Hayes is tied with Brad Boyes in points (9) despite having played in only 13 of the 19 games for the Panthers (7-6-6). Jussi Jokinen leads with 12 points, followed by Nick Bjugstad and rookie Aaron Ekblad with 11 each.

Hayes, originally drafted by Toronto, and teammate Dylan Olsen, were traded to Florida last Nov. 14 in a deal that sent Kris Versteeg back to Chicago. Hayes was playing in Rockford (AHL) at the time but saw the opportunity in Florida.

“It was a new team and a chance to establish myself. I’m grateful and happy for that opportunity. I feel like I’m a full-time NHLer now and starting to contribute the way I want to. It’s good not to be the guy walking around on eggshells not sure where he’s going to be every day. I never say I’m complacent, but it’s good to have a role on an NHL team,” said Hayes, who missed six of Florida’s first eight games in October.

The Boston College alum said he knows he has to play near the blue paint.

“It’s where I’ve been my whole career being 6-foot-5, so I just had to take hold of (the spot) as a pro. Not many guys go there and stuff, so I was able to establish a spot there,” he said.

Vincent Trocheck and Tomas Fleischmann, both scratched Monday, are expected to be in the lineup in place of Hayes and Upshall, while Olsen replaces Robak.

Follow Bill Whitehead on Twitter @BillWhiteheadFL and in Scripps newspapers online at TCPalm.com

No Room for Grimaldi Right Now With Cats

By Bill Whitehead

As stunning as the news was last Tuesday that Rocco Grimaldi was being called up from San Antonio so he could help out in Los Angeles, the word Sunday that he had been sent back down was, well, non-stunning. After sparking a rally in Nashville that helped the Panthers shock the Music City faithful and had them staying a little later at Bridgestone Arena than expected, the Cats decided to ship Grimaldi back to the AHL.

No surprise there.

First, understanding the connection with Grimaldi is necessary. The first NHL Draft that I covered was the 2011 one in St. Paul, a weekend that produced Calder Trophy-winning rookie Jonathan Huberdeau, Grimaldi in a second-day shocker, Vincent Trocheck and other exciting prospects like Kyle Rau, Jonathan Racine, Yaroslav Kosov and Logan Shaw.

Being drawn to and liking the 5-foot-6 Grimaldi, a polite, forthright, devout son of parents in law enforcement, proved to be as easy as Florida GM Dale Tallon picking the California native with the 33rd selection overall. Grimaldi was cordial in speaking with the media, had a plan of playing in college at North Dakota and expected to be with the Panthers after that. The one word I left Minnesota with to describe Grimaldi after talking to him was “determined,” which probably has plenty to do with his upbringing, skill level and competitive spirit, perhaps due to his physical stature.

Fans loved him and lined up to meet the 21-year-old forward in camp. His play in the preseason on a line with close friend Trocheck (read about their friendship) and Quinton Howden had fans loving him even more. His play in seven NHL games so far has only fortified Cats fans’ opinions, and their ire at him being sent down again is justified.

But there’s just no room on this roster.

The injured forwards who traveled with the Panthers on their recent 2-1-1 road swing against Western Conference playoff teams are getting healthy. Sean Bergenheim, Brandon Pirri and Dave Bolland all skated and appear close to returning. Bolland has been day-to-day since being injured in the season’s fourth game – Gerard Gallant’s first win – on Oct. 17 in Buffalo. Florida was 1-2-1 after that Roberto Luongo 1-0 shutout; they’re now 7-5-6. That’s how long Bolland has been out.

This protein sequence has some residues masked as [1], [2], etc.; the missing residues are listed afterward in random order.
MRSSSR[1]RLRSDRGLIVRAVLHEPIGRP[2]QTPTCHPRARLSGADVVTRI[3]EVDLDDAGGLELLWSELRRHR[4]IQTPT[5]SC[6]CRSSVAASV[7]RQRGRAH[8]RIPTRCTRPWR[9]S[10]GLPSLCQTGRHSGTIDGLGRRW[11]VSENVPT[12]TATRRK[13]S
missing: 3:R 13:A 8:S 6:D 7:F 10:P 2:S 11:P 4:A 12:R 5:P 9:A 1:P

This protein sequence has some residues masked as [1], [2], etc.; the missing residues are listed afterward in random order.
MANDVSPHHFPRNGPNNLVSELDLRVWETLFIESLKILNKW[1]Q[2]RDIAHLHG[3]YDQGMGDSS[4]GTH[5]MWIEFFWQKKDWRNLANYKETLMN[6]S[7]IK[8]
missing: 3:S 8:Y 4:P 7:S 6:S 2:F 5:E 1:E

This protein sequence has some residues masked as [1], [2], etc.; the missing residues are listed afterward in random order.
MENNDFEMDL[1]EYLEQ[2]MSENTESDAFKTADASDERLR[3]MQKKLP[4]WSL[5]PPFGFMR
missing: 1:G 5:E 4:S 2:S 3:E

Yet Bolland has to play. He wasn’t brought in by Tallon just to mentor upstarts Grimaldi and Trocheck at practice and sit in the press box on game night. Earning $5.5 million this year and also the next four, No. 63 must be on the ice. His contract and keen ability to be injury-prone may irk fans, but has he been bad for Florida so far? A fair assessment can’t be made over four games played – four games, mind you, where the Cats were deplorable, when everyone thought the sky was falling, and when all talk of the Panthers around the league usually ended with “McDavid Sweepstakes.”

Bergenheim needs to be in, too. He scored the only goal in that Buffalo win, and when healthy – a big assumption – he’s productive. Same with Pirri, who Heimlich Maneuvered the club when the offense was gagging on early-season fumbling and bumbling. The healthy ones are making their cases as well. Tomas Kopecky contributes a ton, while Tomas Fleischmann played his best hockey at the end of the road trip. Scottie Upshall, who missed the last two games, is an emotional player who leaves it all on the ice, often with good results.

It’s a forward-filled roster that’s bursting at the seams. It’s like a fat man after a cheap lunch-time buffet: swelled, plump, and with few options.

Grimaldi will be back at some point this season. Injuries open up spots all the time, and his talents are undeniable. He’s fast, relentless and low to the ice (naturally). And on a team that’s pass-happy, he’s generally a shoot-first guy. His bond with Trocheck is tight, too, and the duo should be paired up in Florida red sweaters for years to come. Plus, if you’re really upset that he was reassigned to the Lone Star State, find solace in that he’s still in the organization; he possesses the kind of talent that could easily have been the centerpiece in some offseason trade, though there was no talk one was in the works.

My least favorite player quote right now – perhaps of all-time and you hear it often – is, “It is what it is.” I’ve heard it in baseball clubhouses, NASCAR garages, football locker rooms, hockey dressing rooms. You name the sport and designated changing room or interview area and I’ve heard it uttered when, frankly, the athlete had nothing else to say. As an aside, I’d love to hear an athlete say for once, “It’s not what it is. Really, it’s something entirely different that you couldn’t comprehend at all. It simply isn’t what it is.”

But this Florida Panthers’ roster? It is what it is.

 
Follow Bill Whitehead on Twitter @BillWhiteheadFL and in Scripps newspapers online at TCPalm.com